As a tea drinker, and I am sure this is true for you, I adore teaware, from the chasen to the yixing teapot. Everyone has their favorites! I designed this series as an opportunity for tea drinkers to showcase the very special tea objects in their personal collections. Today's selections are brought to you by Ricardo Caicedo of My Japanese Green Tea. Ricardo believes that "one day, words like sencha and matcha will be as common as espresso and cappuccino." He's doing his part in this transformation by writing his blog. You can also find Ricardo on Instagram as @kyusuteas, the name of his online tea store based in Colombia.

Japanese tea coasters

I bought them at Maiko Tea, in Kyōtanabe city, Kyoto prefecture. It wasn't easy to obtain these, because most tea shops online have tea cups and teapots only. They were a great find, and I use them daily.

Tokonameyaki Yuzamashi

A yuzamashi is used for cooling the water to the right temperature. I bought it from the online shop of Sugimoto America, because I had seen it previously in pictures but had never actually owned one. I use it when preparing matcha and sencha.

This tea caddy for matcha is probably one my most special items that I have. It was a gift from Shizuka Maitani of the Green Tea Newbies Youtube channel. We met in Tokyo. She painted the flowers by hand! Since I drink matcha every morning, I also use it daily.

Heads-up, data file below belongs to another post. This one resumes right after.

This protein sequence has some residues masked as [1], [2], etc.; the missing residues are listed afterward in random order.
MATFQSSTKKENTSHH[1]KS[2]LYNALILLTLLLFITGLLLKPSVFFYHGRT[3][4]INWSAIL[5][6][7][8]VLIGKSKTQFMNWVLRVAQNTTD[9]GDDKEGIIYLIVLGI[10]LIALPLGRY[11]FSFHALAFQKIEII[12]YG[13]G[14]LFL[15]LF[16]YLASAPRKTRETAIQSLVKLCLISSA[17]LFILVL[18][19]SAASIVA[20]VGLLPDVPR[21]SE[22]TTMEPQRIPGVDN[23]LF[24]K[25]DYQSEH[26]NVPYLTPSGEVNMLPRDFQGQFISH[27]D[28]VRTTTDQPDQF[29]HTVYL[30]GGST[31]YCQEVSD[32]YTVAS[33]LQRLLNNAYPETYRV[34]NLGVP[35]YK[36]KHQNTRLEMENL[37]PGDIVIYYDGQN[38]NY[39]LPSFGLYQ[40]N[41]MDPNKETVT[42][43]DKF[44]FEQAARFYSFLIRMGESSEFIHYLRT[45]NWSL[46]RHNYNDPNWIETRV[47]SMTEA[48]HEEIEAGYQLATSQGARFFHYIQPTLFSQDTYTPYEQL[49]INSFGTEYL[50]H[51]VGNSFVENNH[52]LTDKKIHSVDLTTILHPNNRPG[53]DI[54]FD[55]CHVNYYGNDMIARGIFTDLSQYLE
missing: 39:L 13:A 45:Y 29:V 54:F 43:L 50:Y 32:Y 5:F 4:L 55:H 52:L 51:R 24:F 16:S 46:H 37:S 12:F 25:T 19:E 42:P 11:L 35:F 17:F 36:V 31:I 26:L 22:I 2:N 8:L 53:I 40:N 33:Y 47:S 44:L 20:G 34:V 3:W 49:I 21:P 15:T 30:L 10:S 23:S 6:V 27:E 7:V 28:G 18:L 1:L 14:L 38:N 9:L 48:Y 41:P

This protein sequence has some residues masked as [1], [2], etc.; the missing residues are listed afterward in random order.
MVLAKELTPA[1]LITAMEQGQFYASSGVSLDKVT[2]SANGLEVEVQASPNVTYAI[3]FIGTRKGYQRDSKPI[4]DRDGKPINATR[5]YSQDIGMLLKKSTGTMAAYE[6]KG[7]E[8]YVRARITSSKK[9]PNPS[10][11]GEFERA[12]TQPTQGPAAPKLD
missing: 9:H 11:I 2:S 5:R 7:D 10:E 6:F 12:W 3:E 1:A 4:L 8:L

Bankoyaki mini kyusu

It holds just 120 ml (4 oz) of tea. It's very easy to use because of its small size. I don't use very often, only when brewing very expensive green teas. It's my favorite tea pot. I bought if from Yunomi.life.

Yixing tea pot

Well, I don't know for sure if it's a Yixing tea pot or not. My mother bought it when she visited Japan, which is funny because she bought a Chinese tea pot instead of a Japanese one. She never actually used it, and one day she gave it to me. I mostly drink Japanese tea, but every once in a while I like to try other things, and that's when teaware like this comes in handy.

I can see why these are among Ricardo's favorite tea ware! Each one is beautiful. Thank you for sharing them with us. My favorite from this subset of his collection is the yuzamashi. Not only is it aesthetically pleasing but I appreciate its practical purpose to cool water for infusing matcha and sencha. My kettle's lowest temperature setting is 175F so I usually pour water into a pitcher to cool it but a proper yuzamashi is more appealing than a pyrex measuring cup.

All photos and descriptions courtesy of Ricardo Caicedo.

May 19, 2017

Bana Tea Company Sweet Clarity Puerh

Image: Cover of Tea Girl of Hummingbird Lane by Lisa See (source)

Have you read the Tea Girl of Hummingbird Lane by Lisa See? If you are looking for tea person's perspective on this book, read Nicole Martin's book review. I have. You should, too. Bana Tea Company has prepared a book club tea tasting kit and guide. I'm part of a book club specific to this book. We've only met once and during that session we drank Sweet Clarity Puerh Spring 2016. I did not take any photographs but I think you still should read this tea review.

The dry leaf is oh, so incredibly deeply sweet. I wrote that exactly in my notebook. I used 3 grams and infused it in 195F water. The first steep at 1 minute was sweet and fruity with a lingering tail note of butter and leather with a creamy mouthfeel also experienced on the lips. Smooth.